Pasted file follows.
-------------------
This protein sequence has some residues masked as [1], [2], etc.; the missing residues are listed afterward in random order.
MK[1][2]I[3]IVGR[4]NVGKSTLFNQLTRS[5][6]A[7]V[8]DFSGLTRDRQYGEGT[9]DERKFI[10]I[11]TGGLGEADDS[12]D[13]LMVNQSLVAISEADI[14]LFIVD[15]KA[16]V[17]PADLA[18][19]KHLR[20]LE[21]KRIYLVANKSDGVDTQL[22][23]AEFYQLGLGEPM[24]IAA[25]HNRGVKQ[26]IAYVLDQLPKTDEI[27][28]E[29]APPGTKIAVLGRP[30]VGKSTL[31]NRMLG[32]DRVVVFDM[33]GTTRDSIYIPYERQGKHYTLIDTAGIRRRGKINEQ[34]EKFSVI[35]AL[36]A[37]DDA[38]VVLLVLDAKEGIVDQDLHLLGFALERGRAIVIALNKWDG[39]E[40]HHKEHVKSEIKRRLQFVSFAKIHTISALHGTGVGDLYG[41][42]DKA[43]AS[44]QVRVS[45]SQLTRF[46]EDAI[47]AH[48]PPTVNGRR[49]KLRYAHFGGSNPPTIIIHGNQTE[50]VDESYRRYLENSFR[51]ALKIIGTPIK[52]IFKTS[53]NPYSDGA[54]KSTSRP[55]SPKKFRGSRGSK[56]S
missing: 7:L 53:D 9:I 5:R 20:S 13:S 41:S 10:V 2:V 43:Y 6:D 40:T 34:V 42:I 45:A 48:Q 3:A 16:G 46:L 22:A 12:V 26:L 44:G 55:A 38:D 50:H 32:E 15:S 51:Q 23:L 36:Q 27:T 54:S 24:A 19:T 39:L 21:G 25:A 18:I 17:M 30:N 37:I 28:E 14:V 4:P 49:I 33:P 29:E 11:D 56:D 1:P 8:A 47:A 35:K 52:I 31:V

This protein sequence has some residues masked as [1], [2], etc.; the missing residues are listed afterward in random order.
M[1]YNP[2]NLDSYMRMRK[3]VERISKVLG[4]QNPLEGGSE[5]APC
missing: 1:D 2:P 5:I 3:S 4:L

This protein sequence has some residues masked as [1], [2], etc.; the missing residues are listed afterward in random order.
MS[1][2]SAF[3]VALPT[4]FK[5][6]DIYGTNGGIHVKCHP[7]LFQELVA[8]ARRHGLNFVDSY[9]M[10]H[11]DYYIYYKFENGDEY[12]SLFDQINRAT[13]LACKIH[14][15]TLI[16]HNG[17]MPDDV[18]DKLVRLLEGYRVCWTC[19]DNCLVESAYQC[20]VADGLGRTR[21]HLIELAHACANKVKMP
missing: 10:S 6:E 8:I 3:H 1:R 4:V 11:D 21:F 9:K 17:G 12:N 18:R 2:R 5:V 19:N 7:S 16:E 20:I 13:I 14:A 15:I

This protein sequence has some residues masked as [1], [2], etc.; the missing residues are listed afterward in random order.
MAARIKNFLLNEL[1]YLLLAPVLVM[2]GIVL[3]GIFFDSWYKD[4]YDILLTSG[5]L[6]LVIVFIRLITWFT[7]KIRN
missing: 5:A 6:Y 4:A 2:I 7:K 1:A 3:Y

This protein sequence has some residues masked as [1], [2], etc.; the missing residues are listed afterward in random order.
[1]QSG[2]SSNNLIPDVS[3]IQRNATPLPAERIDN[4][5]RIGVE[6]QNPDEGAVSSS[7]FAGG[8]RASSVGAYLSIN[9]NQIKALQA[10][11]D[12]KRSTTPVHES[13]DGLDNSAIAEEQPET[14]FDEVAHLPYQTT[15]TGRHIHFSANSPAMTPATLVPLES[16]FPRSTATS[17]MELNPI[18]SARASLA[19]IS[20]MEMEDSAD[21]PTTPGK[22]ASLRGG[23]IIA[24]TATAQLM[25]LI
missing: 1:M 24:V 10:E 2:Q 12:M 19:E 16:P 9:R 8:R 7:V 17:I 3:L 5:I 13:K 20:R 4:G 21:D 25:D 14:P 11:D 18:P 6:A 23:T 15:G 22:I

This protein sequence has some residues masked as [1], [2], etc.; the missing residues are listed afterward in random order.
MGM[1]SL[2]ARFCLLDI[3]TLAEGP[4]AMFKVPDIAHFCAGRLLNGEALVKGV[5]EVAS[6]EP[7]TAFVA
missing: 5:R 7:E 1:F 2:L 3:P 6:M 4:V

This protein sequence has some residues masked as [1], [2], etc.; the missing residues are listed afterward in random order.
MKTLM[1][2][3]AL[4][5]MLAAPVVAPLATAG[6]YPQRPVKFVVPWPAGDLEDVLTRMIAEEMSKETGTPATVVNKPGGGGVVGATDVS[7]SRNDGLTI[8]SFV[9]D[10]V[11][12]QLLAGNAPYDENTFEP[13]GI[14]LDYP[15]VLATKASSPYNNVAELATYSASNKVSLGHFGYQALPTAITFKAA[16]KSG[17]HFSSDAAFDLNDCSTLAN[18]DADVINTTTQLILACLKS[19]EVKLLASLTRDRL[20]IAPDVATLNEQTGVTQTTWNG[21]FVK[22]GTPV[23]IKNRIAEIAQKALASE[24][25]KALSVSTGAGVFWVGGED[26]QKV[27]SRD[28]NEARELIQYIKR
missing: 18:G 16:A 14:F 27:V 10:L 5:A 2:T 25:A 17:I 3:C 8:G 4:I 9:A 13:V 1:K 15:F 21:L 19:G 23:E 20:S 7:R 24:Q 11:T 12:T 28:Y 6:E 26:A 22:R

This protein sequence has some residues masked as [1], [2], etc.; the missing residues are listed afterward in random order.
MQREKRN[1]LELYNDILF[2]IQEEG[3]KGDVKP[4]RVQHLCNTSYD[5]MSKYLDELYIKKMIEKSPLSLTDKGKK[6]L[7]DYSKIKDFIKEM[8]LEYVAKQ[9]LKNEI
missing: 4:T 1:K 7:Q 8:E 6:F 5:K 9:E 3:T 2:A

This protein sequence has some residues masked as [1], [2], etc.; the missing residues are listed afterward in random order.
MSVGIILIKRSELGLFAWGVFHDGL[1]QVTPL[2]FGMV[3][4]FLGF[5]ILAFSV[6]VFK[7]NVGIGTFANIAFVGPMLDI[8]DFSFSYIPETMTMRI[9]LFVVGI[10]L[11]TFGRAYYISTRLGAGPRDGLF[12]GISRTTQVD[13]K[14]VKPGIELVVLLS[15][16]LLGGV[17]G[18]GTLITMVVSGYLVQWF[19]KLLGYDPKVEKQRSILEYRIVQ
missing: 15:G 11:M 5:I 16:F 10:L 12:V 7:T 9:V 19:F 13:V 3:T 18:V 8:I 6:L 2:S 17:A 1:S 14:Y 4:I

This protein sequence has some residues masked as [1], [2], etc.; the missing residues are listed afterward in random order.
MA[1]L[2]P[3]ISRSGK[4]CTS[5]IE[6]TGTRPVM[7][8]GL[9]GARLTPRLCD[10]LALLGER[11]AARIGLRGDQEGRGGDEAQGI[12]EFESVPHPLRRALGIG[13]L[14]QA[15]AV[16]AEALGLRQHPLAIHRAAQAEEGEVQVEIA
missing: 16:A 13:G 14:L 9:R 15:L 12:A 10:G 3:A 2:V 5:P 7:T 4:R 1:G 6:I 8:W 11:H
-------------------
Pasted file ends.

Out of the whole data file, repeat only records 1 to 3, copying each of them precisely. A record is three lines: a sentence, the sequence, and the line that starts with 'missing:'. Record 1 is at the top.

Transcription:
This protein sequence has some residues masked as [1], [2], etc.; the missing residues are listed afterward in random order.
MK[1][2]I[3]IVGR[4]NVGKSTLFNQLTRS[5][6]A[7]V[8]DFSGLTRDRQYGEGT[9]DERKFI[10]I[11]TGGLGEADDS[12]D[13]LMVNQSLVAISEADI[14]LFIVD[15]KA[16]V[17]PADLA[18][19]KHLR[20]LE[21]KRIYLVANKSDGVDTQL[22][23]AEFYQLGLGEPM[24]IAA[25]HNRGVKQ[26]IAYVLDQLPKTDEI[27][28]E[29]APPGTKIAVLGRP[30]VGKSTL[31]NRMLG[32]DRVVVFDM[33]GTTRDSIYIPYERQGKHYTLIDTAGIRRRGKINEQ[34]EKFSVI[35]AL[36]A[37]DDA[38]VVLLVLDAKEGIVDQDLHLLGFALERGRAIVIALNKWDG[39]E[40]HHKEHVKSEIKRRLQFVSFAKIHTISALHGTGVGDLYG[41][42]DKA[43]AS[44]QVRVS[45]SQLTRF[46]EDAI[47]AH[48]PPTVNGRR[49]KLRYAHFGGSNPPTIIIHGNQTE[50]VDESYRRYLENSFR[51]ALKIIGTPIK[52]IFKTS[53]NPYSDGA[54]KSTSRP[55]SPKKFRGSRGSK[56]S
missing: 7:L 53:D 9:I 5:R 20:S 13:S 41:S 10:V 2:V 43:Y 6:D 40:T 34:V 42:I 45:A 48:Q 3:A 16:G 46:L 22:A 12:V 26:L 44:G 55:A 38:D 50:H 32:E 15:S 51:Q 23:L 36:Q 27:T 54:S 24:A 19:T 39:L 21:G 25:A 18:I 17:M 30:N 37:I 28:E 14:V 4:P 49:I 33:P 29:E 11:D 56:D 1:P 8:A 47:A 35:K 52:I 31:V

This protein sequence has some residues masked as [1], [2], etc.; the missing residues are listed afterward in random order.
M[1]YNP[2]NLDSYMRMRK[3]VERISKVLG[4]QNPLEGGSE[5]APC
missing: 1:D 2:P 5:I 3:S 4:L

This protein sequence has some residues masked as [1], [2], etc.; the missing residues are listed afterward in random order.
MS[1][2]SAF[3]VALPT[4]FK[5][6]DIYGTNGGIHVKCHP[7]LFQELVA[8]ARRHGLNFVDSY[9]M[10]H[11]DYYIYYKFENGDEY[12]SLFDQINRAT[13]LACKIH[14][15]TLI[16]HNG[17]MPDDV[18]DKLVRLLEGYRVCWTC[19]DNCLVESAYQC[20]VADGLGRTR[21]HLIELAHACANKVKMP
missing: 10:S 6:E 8:I 3:H 1:R 4:V 11:D 21:F 9:K 17:G 12:N 18:R 2:R 5:V 19:N 7:S 16:E 20:I 13:I 14:A 15:I